1. Create a Supportive and Positive Atmosphere

Always remember, some of your students might not have someone advocating for them at home. So be your students’ biggest cheerleader.

Celebrate them and highlight their strengths. That doesn’t solely mean rewarding an A+ with a sticker and cheering the athletes on when they win a tournament. It can also mean letting students know you saw them working hard toward a goal, getting out of their comfort zone or interacting with another student thoughtfully.

Not all students will excel in the traditional academic sense, but all students have accomplishments worth celebrating. All students deserve to feel that they can succeed, and having an educator who celebrates them is a major proponent of their success.

  1. Plan with Intention

When integrating SEL into your lessons, do so with intentionality, creating lesson plans with SEL goals and indicators. Your daily, weekly and yearly outcomes should be clear and should show concrete steps to reach those outcomes.

Start with your long-term outcomes. Some long-term outcomes could include instilling empathy, building emotional vocabulary, learning self-control, etc. Then work backward. What are the 10 actionable steps you can take to achieve your long-term outcomes? 

Then break those steps down into weekly or daily tasks that work toward your end goal. Those more short-term or daily tasks could include discussing a single emotional term (gratitude, compassion, anxiety, etc.), managing unreasonable fear, recognizing the signs of frustration, etc.

  1. Integrate SEL Across Subjects

Depending on your subject, you can integrate your weekly or daily SEL goals through games, discussions, readings and more.

For example, in English class you can use pre-selected literature passages that open up your given SEL topic for discussion. Ask questions about the reading and relate the issues to their daily lives.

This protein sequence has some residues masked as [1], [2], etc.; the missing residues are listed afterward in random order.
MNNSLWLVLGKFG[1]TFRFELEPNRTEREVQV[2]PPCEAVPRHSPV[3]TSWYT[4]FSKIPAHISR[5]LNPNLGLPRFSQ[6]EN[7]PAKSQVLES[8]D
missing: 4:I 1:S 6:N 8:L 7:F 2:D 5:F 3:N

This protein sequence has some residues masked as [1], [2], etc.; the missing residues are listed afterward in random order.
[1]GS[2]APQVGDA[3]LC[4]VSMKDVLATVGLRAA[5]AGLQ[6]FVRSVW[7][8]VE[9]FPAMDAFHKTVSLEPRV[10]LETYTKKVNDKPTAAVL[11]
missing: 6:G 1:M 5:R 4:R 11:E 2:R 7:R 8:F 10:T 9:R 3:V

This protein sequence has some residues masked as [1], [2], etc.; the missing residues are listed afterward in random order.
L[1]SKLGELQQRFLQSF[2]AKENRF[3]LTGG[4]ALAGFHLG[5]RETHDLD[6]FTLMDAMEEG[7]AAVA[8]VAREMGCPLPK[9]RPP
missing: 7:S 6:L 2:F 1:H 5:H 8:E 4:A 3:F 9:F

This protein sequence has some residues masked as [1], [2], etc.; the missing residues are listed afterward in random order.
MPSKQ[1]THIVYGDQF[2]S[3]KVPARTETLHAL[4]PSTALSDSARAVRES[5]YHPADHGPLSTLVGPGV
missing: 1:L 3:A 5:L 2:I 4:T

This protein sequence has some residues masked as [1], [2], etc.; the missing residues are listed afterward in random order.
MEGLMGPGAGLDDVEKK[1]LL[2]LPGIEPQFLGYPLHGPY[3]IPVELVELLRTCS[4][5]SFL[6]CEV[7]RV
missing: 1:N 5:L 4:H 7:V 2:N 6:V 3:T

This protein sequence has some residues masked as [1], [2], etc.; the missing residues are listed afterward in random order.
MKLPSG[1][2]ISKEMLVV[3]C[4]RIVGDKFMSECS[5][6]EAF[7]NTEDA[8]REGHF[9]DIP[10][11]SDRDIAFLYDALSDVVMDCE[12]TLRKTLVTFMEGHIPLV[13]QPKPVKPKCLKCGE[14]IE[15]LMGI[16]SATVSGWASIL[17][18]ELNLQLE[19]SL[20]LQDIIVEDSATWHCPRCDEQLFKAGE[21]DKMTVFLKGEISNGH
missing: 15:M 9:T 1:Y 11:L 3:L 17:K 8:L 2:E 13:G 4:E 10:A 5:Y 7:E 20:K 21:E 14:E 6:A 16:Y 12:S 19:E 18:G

For STEM classes, consider focusing on more collaborative and problem-solving work to foster SEL. You can also gear assignments and labs toward more real-world or local issues and allow your students to come up with solutions, ultimately requiring them to combine empathy with problem solving.

Educators can implement SEL across all subjects through methods like check-ins and emotional vocabulary, and by promoting open discussion of social and emotional issues. A few minutes of intentional SEL activities paired with empathy-driven, modelled behavior can help build students’ social and emotional skills and pave the way to their success.

  1. Promote SEL accountability

At the administration level, consider creating an observation checklist to hold staff and educators accountable. Encourage staff and educators to share their feedback, suggestions and successes regarding SEL in their classrooms.

Every classroom will inevitably endure some social or emotional conflict. School day and CBO Educators must be equipped with the tools to foster SEL within their instructional approaches in order to build social and emotional skills in their students.